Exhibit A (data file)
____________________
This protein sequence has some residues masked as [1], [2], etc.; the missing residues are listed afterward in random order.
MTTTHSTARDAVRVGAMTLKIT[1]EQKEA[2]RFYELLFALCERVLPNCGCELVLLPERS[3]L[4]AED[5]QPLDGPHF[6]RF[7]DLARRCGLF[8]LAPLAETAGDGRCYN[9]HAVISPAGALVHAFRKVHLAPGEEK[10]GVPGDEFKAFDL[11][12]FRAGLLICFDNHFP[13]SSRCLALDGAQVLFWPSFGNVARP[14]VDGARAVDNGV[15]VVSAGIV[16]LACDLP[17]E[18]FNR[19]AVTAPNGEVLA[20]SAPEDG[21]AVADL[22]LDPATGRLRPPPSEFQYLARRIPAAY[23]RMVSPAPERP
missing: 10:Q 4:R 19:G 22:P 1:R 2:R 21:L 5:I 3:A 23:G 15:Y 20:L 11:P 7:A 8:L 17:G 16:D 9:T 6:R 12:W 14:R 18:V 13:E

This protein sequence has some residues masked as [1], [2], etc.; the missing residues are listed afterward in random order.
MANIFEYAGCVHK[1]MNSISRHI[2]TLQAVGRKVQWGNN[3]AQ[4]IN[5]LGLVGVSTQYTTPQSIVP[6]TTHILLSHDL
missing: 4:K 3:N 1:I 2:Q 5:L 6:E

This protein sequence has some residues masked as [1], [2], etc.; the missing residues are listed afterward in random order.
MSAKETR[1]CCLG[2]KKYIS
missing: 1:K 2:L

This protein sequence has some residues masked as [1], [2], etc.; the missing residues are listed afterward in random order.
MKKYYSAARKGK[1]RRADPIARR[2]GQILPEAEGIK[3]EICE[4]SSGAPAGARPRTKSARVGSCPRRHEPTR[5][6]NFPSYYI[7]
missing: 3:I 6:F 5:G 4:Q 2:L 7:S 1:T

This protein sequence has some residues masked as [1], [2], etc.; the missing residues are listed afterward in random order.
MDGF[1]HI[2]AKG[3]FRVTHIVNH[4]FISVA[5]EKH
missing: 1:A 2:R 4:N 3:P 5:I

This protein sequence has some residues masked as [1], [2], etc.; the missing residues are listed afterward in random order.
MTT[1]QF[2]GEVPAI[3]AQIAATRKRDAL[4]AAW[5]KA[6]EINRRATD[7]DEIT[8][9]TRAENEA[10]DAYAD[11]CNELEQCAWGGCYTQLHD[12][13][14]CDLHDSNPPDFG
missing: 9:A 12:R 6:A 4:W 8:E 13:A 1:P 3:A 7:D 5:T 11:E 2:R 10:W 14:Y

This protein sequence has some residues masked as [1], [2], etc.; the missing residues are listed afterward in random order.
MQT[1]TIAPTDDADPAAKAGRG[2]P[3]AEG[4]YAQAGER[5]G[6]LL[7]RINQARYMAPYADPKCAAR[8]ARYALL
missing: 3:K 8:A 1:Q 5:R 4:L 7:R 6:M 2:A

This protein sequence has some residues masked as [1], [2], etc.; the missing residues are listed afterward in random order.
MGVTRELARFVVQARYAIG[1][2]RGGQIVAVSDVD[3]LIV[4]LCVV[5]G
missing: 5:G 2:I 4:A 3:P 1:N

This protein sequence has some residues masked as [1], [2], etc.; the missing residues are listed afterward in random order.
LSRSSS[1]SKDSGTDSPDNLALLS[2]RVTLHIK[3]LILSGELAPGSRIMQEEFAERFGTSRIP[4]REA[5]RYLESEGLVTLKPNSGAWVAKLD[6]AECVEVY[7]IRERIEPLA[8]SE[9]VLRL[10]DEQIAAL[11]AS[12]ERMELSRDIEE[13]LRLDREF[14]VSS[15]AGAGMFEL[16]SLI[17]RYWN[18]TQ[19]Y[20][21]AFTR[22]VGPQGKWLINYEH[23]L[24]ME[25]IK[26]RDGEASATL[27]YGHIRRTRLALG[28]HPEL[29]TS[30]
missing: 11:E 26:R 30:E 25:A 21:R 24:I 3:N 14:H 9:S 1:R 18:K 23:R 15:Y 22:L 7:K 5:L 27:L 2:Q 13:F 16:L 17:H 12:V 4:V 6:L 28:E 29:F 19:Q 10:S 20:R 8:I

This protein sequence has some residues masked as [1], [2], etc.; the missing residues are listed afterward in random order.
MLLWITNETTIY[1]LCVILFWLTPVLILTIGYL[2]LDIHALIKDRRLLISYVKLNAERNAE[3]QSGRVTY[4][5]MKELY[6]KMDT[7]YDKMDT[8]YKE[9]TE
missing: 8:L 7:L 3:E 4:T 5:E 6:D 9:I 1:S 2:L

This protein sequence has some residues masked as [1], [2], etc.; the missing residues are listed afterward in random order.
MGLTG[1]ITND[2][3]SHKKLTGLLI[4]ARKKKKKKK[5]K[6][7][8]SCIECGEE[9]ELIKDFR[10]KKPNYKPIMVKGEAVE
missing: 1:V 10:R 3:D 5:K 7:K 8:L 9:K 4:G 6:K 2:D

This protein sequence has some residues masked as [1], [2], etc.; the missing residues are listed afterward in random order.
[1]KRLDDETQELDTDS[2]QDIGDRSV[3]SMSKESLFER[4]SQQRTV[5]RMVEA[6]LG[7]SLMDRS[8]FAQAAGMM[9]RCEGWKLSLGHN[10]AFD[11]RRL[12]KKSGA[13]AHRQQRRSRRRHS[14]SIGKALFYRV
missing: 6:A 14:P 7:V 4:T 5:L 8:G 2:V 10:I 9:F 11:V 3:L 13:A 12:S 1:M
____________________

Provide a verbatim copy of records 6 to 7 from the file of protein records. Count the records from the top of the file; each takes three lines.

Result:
This protein sequence has some residues masked as [1], [2], etc.; the missing residues are listed afterward in random order.
MTT[1]QF[2]GEVPAI[3]AQIAATRKRDAL[4]AAW[5]KA[6]EINRRATD[7]DEIT[8][9]TRAENEA[10]DAYAD[11]CNELEQCAWGGCYTQLHD[12][13][14]CDLHDSNPPDFG
missing: 9:A 12:R 6:A 4:W 8:E 13:A 1:P 3:A 7:D 5:T 11:E 2:R 10:W 14:Y

This protein sequence has some residues masked as [1], [2], etc.; the missing residues are listed afterward in random order.
MQT[1]TIAPTDDADPAAKAGRG[2]P[3]AEG[4]YAQAGER[5]G[6]LL[7]RINQARYMAPYADPKCAAR[8]ARYALL
missing: 3:K 8:A 1:Q 5:R 4:L 7:R 6:M 2:A